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Ticks Make Early Entrance in Wilton

WILTON, Conn. – Spring has barely sprung in Wilton, but summer is in the air. That means ticks are in the grass. And in the bushes. And in the woods.

The unusually warm – and seemingly brief – winter means that along with daffodils and lilacs, ticks will be making an early appearance. In mostly suburban Connecticut, the concern about ticks and Lyme disease is ever present.

“There is a lot of tick activity,” said Kirby Stafford of the Connecticut Agricultural Experiment Station. “With this early spring you just see a lot more activity.”

It’s the adult ticks that are moving, Stafford said. Because they’re easier to spot, that decreases the chance of contracting Lyme disease, although there is always a chance.

It’s the nymphal ticks, or the juvenile, that will be a bigger problem. “We expect to see a lot of the nymphal ticks this year,” Stafford said. Its food source – rodents and birds – enjoyed a warm winter.

Wilton Department of Health Director Steven Schole said the best way to prevent Lyme is to do regular body checks for ticks – especially if you spend time outside.

The federal Centers for Disease Control and Prevention says that in 2010, 94 percent of Lyme disease cases were reported from 12 states, Connecticut and New York among them.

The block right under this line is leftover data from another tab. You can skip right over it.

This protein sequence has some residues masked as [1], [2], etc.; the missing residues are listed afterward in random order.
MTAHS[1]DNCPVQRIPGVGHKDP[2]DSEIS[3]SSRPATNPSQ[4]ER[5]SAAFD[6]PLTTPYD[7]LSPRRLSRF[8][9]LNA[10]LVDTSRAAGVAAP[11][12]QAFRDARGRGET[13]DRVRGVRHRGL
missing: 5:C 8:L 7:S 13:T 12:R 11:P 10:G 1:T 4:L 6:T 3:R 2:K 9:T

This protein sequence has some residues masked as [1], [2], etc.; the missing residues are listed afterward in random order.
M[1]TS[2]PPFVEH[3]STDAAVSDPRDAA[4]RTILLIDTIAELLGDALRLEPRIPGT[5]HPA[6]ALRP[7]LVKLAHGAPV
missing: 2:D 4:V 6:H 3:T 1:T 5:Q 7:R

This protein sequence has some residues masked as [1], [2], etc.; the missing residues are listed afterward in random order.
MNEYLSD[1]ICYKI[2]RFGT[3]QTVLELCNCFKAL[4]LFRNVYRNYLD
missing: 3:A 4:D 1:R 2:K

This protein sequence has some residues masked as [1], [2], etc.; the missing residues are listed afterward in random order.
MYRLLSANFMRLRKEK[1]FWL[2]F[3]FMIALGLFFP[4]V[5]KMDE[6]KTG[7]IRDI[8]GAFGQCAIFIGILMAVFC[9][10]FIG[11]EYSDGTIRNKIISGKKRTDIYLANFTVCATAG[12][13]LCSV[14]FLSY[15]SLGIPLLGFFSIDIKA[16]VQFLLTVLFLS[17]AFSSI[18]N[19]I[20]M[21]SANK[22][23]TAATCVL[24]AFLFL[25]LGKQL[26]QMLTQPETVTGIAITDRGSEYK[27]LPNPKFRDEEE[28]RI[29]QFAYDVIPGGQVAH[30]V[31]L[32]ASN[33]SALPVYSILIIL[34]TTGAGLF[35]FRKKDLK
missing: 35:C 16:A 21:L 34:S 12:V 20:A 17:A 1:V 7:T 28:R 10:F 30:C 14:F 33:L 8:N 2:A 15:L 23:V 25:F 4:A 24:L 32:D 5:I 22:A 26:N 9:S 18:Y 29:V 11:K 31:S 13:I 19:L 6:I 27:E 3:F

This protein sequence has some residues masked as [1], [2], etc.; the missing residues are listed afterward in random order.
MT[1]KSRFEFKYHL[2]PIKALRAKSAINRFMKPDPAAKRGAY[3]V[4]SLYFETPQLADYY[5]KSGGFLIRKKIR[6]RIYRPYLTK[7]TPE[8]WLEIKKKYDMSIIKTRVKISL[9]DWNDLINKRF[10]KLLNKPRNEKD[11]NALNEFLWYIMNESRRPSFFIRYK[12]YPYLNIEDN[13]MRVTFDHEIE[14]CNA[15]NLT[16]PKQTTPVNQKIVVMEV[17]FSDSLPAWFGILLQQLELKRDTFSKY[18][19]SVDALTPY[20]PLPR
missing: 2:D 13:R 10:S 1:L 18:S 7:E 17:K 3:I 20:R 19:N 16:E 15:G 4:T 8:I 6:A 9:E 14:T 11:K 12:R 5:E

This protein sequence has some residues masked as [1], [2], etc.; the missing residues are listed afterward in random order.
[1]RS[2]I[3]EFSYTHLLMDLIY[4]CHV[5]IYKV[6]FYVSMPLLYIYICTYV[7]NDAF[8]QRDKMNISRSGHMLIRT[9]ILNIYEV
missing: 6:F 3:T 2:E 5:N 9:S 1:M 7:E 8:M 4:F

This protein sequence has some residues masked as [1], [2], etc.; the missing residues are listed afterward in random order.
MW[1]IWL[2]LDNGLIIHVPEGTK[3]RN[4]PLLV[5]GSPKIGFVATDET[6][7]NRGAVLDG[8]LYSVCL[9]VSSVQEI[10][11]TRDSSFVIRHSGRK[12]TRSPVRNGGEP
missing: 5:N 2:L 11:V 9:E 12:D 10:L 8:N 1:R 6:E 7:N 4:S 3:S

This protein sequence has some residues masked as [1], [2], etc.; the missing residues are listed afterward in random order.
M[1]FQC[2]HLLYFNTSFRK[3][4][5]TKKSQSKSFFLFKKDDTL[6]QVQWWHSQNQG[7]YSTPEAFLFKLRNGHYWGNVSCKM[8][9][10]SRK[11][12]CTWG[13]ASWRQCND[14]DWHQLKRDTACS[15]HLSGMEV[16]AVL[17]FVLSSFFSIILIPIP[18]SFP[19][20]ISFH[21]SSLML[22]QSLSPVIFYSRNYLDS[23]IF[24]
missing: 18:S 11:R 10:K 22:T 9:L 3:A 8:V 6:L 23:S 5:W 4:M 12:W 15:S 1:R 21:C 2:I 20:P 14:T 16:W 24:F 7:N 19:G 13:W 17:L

About three-quarters of the Lyme disease­ cases reported are associated with being in the back yard, Stafford said.

Check your body for ticks after being outdoors, even if only briefly and in your own yard. When you've left a potentially tick-infested area, search your entire body for ticks. Use a hand-held or full-length mirror to view all parts of your body and remove any ticks you find. Take special care to check these parts of your child's and your body for ticks:

  • Under the arms
  • In and around the ears.
  • Inside the belly button.
  • Back of the knees.
  • In and around all head and body hair.
  • Between the legs.
  • Around the waist.
  • Ticks can be carried into the house on clothing and pets so both should be examined carefully. Placing clothes into a dryer on high heat kills ticks.

If you do find a tick on you and you’re concerned it may have Lyme, Schole said residents can take the tick, in a plastic bag, to the Department of Health, which will send it to be tested.

“You can’t send it in yourself. The local health department has to,” Schole said.

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